Of course, Al Haig was neither the first nor last secretary of state to find himself at odds with other cabinet members. But over Haig’s 18 months in office, a wave of crises — from the ongoing civil war in El Salvador to the Solidarity protests in Poland and the intensifying war between Iran and Iraq — demonstrated how the combination of a weak secretary of state and inexperienced president severely damaged the administration’s ability to make foreign policy. A “cacophony of voices and incoherence of American foreign policy had created dangerous uncertainties,” for future policy, he later wrote. The administration’s policy dissonance confused allies, sending signals that, for all Reagan’s assertive rhetoric, he was reluctant to wade into foreign policy. Advisors’ infighting left the administration without a clear strategy or decision-making process, putting the United States in a reactive mode whereby each new challenge seemed to demonstrate the Washington’s insolvency abroad.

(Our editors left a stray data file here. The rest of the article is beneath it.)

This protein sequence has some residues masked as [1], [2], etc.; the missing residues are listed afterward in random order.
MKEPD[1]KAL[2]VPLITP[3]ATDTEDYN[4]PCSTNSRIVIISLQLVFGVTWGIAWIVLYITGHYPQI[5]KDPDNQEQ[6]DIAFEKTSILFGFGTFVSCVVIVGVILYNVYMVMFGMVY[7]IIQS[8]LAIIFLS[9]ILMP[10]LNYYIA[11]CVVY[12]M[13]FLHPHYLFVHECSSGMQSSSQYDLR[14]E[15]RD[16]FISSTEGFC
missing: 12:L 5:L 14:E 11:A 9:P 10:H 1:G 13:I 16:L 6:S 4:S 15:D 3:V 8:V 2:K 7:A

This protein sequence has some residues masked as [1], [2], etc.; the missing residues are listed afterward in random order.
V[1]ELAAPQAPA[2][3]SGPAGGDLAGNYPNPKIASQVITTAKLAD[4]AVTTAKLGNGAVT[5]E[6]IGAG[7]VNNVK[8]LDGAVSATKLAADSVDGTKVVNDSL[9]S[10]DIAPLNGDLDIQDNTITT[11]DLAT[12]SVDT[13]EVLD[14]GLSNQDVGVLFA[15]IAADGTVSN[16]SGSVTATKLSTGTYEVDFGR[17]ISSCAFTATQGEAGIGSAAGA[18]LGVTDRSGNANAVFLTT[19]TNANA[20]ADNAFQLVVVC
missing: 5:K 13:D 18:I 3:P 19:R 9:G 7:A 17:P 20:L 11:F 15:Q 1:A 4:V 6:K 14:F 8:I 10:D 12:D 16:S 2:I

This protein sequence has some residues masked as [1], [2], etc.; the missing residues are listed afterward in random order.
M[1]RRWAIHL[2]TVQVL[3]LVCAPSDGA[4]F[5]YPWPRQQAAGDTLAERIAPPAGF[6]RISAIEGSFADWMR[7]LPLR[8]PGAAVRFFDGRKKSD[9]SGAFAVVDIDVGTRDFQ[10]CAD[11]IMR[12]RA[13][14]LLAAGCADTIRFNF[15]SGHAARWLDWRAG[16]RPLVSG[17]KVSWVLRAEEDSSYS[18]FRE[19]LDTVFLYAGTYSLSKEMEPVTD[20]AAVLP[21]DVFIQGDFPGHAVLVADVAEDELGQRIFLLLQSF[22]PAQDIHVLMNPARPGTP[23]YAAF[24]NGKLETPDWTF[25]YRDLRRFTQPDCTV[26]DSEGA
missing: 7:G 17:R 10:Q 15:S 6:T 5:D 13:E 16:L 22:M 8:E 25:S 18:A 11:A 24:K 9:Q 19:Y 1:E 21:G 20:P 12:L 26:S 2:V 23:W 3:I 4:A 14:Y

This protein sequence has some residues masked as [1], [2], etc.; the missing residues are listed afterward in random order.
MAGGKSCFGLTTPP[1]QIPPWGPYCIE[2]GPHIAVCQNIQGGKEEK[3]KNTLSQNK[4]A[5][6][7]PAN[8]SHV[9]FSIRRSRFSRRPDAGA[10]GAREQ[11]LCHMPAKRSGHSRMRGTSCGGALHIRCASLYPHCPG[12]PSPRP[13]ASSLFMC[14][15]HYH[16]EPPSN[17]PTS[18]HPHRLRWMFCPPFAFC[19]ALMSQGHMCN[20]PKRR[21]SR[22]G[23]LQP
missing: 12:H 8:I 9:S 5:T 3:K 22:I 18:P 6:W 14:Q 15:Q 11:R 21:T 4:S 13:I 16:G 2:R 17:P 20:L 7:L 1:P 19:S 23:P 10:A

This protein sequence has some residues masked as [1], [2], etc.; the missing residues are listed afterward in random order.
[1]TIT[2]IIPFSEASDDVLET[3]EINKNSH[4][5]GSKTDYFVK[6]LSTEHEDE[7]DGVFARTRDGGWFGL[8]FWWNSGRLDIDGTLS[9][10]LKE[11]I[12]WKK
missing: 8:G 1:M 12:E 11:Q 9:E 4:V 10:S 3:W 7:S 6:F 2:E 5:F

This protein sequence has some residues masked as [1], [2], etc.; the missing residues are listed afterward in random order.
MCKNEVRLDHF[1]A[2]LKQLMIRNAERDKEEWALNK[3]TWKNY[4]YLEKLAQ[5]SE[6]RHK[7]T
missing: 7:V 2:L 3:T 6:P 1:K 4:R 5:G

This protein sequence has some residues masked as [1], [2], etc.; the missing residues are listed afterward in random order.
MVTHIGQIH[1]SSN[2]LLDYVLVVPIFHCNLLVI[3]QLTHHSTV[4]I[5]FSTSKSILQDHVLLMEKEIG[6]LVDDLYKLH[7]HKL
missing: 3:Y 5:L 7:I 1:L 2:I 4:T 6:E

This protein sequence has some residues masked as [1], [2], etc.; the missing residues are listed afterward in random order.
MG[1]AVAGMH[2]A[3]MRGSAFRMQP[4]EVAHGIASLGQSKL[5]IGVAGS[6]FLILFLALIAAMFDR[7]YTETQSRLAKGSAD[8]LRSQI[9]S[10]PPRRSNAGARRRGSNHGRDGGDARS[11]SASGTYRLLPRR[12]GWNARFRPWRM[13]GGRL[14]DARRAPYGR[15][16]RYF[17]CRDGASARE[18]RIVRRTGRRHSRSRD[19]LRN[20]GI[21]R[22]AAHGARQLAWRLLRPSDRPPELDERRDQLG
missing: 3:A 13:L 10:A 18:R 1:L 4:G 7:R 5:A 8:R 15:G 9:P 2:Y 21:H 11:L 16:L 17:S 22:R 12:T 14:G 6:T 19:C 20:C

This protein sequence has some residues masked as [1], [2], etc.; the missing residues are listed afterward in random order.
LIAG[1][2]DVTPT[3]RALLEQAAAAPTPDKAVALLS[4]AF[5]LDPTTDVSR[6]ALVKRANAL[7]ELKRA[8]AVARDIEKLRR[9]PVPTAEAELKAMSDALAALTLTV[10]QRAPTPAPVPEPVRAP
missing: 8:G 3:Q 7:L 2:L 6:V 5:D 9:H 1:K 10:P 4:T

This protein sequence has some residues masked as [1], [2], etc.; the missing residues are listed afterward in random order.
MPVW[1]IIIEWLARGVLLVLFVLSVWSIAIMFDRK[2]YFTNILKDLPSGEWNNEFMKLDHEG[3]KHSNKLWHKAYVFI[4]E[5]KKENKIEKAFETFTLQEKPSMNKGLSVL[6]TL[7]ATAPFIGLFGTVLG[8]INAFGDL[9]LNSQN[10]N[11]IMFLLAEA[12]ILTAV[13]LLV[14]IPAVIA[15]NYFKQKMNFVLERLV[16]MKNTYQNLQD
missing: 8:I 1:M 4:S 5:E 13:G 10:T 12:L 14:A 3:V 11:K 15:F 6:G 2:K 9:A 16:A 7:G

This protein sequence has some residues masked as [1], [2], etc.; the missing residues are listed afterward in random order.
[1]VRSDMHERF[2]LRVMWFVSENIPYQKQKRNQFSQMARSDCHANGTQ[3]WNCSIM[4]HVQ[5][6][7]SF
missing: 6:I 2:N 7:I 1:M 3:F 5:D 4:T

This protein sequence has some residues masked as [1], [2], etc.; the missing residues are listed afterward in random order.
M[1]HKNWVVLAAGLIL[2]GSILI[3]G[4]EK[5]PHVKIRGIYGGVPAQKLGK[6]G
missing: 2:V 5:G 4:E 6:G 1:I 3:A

Nowhere was the dangerous impact of bureaucratic drift on the nation’s foreign policy so demonstrated as in Lebanon, a country that assumed inordinate importance for the Reagan administration. For over a year, policymakers had recognized the danger of a major Israeli military incursion to root out the Palestinian Liberation Organization (PLO). Senior U.S. officials braced for the prospect of a regional conflict near the Soviet Union’s southwestern border. At Egyptian President Anwar Sadat’s funeral in October 1981, Israeli Prime Minister Menachem Begin pulled Haig aside to whisper his plans for a new move into Lebanon, a prospect the secretary of state had firmly discouraged. But the Israelis didn’t drop the idea, and Defense Minister Ariel Sharon unveiled plans for a massive ground operation to evict the PLO during a session with U.S. officials in December. Additional warning signs — including the movement of 24,000 Israeli troops to the border — piled up in the spring, but the State Department, preoccupied by its own battle with the Pentagon for control of Middle East policy, was unable to summon sufficient interagency pressure to convince Jerusalem to hold back. Nor did the president try to reconcile the competing messages communicated by his senior advisors to Israeli and Arab leaders, which increased Israeli officials’ anxiety and empowered militant voices within the cabinet. Instead, one senior official later wrote, the Reagan administration “adopted a policy of essentially whistling past the graveyard.”